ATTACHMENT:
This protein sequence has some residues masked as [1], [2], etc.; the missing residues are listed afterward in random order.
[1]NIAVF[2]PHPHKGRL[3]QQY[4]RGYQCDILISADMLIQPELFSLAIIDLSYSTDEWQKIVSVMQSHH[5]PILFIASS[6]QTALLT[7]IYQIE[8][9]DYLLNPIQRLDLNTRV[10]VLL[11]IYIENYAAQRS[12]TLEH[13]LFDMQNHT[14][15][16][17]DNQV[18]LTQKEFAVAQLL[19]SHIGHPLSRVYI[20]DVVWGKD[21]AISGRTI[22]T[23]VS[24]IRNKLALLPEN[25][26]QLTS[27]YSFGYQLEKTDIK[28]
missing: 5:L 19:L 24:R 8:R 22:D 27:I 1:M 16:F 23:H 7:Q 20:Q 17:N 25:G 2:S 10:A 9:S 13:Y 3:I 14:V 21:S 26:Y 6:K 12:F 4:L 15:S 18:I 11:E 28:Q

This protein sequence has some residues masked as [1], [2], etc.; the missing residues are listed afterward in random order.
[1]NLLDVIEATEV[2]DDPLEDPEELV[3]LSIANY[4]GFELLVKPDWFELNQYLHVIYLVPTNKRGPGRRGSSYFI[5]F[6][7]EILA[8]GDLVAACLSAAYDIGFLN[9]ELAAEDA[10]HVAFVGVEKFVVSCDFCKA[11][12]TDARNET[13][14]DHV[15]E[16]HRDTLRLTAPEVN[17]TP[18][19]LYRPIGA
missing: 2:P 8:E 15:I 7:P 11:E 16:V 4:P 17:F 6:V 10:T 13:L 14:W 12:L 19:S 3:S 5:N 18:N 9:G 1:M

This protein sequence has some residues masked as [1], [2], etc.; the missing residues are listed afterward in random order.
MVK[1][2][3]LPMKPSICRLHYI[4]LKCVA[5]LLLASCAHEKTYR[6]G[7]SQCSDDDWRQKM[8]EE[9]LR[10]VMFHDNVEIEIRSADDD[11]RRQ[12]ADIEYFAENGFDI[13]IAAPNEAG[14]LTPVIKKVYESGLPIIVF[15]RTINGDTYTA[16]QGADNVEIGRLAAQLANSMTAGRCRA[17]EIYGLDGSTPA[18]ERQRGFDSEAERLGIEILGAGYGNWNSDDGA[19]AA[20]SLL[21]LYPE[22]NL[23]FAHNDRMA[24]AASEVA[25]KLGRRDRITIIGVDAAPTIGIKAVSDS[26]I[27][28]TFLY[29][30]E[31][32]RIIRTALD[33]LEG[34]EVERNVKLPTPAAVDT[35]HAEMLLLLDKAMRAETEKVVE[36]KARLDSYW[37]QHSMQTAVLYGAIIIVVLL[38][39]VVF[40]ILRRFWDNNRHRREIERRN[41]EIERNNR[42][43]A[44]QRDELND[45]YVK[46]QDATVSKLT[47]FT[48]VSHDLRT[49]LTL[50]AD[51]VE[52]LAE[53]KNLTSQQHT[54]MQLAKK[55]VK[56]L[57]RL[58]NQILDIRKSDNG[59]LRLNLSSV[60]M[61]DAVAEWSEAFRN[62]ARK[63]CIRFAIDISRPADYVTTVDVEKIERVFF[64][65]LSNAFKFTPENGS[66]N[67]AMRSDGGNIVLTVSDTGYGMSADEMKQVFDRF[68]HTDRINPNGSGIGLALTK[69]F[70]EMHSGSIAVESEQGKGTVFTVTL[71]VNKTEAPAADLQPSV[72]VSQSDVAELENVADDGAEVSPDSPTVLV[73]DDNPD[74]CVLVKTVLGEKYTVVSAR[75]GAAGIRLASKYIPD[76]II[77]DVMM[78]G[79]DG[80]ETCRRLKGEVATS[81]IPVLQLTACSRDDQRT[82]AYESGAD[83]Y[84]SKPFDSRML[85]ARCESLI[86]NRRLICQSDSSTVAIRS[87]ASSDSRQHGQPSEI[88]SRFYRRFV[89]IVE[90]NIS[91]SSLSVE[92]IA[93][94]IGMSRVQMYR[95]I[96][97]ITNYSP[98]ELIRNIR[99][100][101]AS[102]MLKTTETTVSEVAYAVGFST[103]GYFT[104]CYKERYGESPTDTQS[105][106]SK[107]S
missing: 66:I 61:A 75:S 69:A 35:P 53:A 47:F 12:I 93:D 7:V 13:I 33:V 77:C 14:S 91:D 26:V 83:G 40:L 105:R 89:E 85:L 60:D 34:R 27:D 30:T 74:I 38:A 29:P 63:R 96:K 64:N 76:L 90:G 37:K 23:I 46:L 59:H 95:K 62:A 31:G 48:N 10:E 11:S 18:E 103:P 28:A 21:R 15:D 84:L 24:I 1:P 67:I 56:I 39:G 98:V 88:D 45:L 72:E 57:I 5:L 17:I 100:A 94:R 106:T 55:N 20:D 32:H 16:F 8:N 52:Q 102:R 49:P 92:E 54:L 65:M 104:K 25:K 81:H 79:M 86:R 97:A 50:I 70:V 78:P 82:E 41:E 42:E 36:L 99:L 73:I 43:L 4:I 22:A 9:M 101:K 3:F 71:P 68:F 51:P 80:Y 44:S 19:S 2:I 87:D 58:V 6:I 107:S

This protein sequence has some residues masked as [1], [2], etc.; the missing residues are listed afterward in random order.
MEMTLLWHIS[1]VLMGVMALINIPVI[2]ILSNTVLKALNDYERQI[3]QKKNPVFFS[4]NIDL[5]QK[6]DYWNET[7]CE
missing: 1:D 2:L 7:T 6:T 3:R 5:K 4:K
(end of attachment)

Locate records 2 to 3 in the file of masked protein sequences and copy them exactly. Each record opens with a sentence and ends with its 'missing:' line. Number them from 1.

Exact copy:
This protein sequence has some residues masked as [1], [2], etc.; the missing residues are listed afterward in random order.
[1]NLLDVIEATEV[2]DDPLEDPEELV[3]LSIANY[4]GFELLVKPDWFELNQYLHVIYLVPTNKRGPGRRGSSYFI[5]F[6][7]EILA[8]GDLVAACLSAAYDIGFLN[9]ELAAEDA[10]HVAFVGVEKFVVSCDFCKA[11][12]TDARNET[13][14]DHV[15]E[16]HRDTLRLTAPEVN[17]TP[18][19]LYRPIGA
missing: 2:P 8:E 15:I 7:P 11:E 16:V 4:P 17:F 6:V 10:T 13:L 14:W 12:L 19:S 3:S 5:N 18:N 9:G 1:M

This protein sequence has some residues masked as [1], [2], etc.; the missing residues are listed afterward in random order.
MVK[1][2][3]LPMKPSICRLHYI[4]LKCVA[5]LLLASCAHEKTYR[6]G[7]SQCSDDDWRQKM[8]EE[9]LR[10]VMFHDNVEIEIRSADDD[11]RRQ[12]ADIEYFAENGFDI[13]IAAPNEAG[14]LTPVIKKVYESGLPIIVF[15]RTINGDTYTA[16]QGADNVEIGRLAAQLANSMTAGRCRA[17]EIYGLDGSTPA[18]ERQRGFDSEAERLGIEILGAGYGNWNSDDGA[19]AA[20]SLL[21]LYPE[22]NL[23]FAHNDRMA[24]AASEVA[25]KLGRRDRITIIGVDAAPTIGIKAVSDS[26]I[27][28]TFLY[29][30]E[31][32]RIIRTALD[33]LEG[34]EVERNVKLPTPAAVDT[35]HAEMLLLLDKAMRAETEKVVE[36]KARLDSYW[37]QHSMQTAVLYGAIIIVVLL[38][39]VVF[40]ILRRFWDNNRHRREIERRN[41]EIERNNR[42][43]A[44]QRDELND[45]YVK[46]QDATVSKLT[47]FT[48]VSHDLRT[49]LTL[50]AD[51]VE[52]LAE[53]KNLTSQQHT[54]MQLAKK[55]VK[56]L[57]RL[58]NQILDIRKSDNG[59]LRLNLSSV[60]M[61]DAVAEWSEAFRN[62]ARK[63]CIRFAIDISRPADYVTTVDVEKIERVFF[64][65]LSNAFKFTPENGS[66]N[67]AMRSDGGNIVLTVSDTGYGMSADEMKQVFDRF[68]HTDRINPNGSGIGLALTK[69]F[70]EMHSGSIAVESEQGKGTVFTVTL[71]VNKTEAPAADLQPSV[72]VSQSDVAELENVADDGAEVSPDSPTVLV[73]DDNPD[74]CVLVKTVLGEKYTVVSAR[75]GAAGIRLASKYIPD[76]II[77]DVMM[78]G[79]DG[80]ETCRRLKGEVATS[81]IPVLQLTACSRDDQRT[82]AYESGAD[83]Y[84]SKPFDSRML[85]ARCESLI[86]NRRLICQSDSSTVAIRS[87]ASSDSRQHGQPSEI[88]SRFYRRFV[89]IVE[90]NIS[91]SSLSVE[92]IA[93][94]IGMSRVQMYR[95]I[96][97]ITNYSP[98]ELIRNIR[99][100][101]AS[102]MLKTTETTVSEVAYAVGFST[103]GYFT[104]CYKERYGESPTDTQS[105][106]SK[107]S
missing: 66:I 61:A 75:S 69:A 35:P 53:A 47:F 12:I 93:D 7:V 13:I 33:V 77:C 14:S 91:D 26:V 83:G 40:L 105:R 89:E 85:L 60:D 34:R 27:D 30:T 74:I 38:A 29:P 63:R 96:K 64:N 76:L 90:G 37:K 23:I 46:L 59:H 95:K 62:A 31:G 48:N 10:E 11:S 18:E 103:P 28:A 21:R 15:D 84:L 24:I 1:P 67:I 56:I 39:G 98:V 88:D 45:L 72:E 57:I 5:L 17:I 100:A 94:R 106:T 55:N 20:D 32:H 16:F 8:N 52:Q 102:R 49:P 92:E 54:L 65:M 104:K 25:K 81:H 79:M 86:R 97:A 50:I 70:V 78:P 82:E 41:E 42:E 36:L 99:L 73:I 43:L 4:I 22:A 9:M 101:K 3:F 71:P 68:F 51:P 80:Y 44:S 19:S 2:I 87:D 58:V 6:I 107:S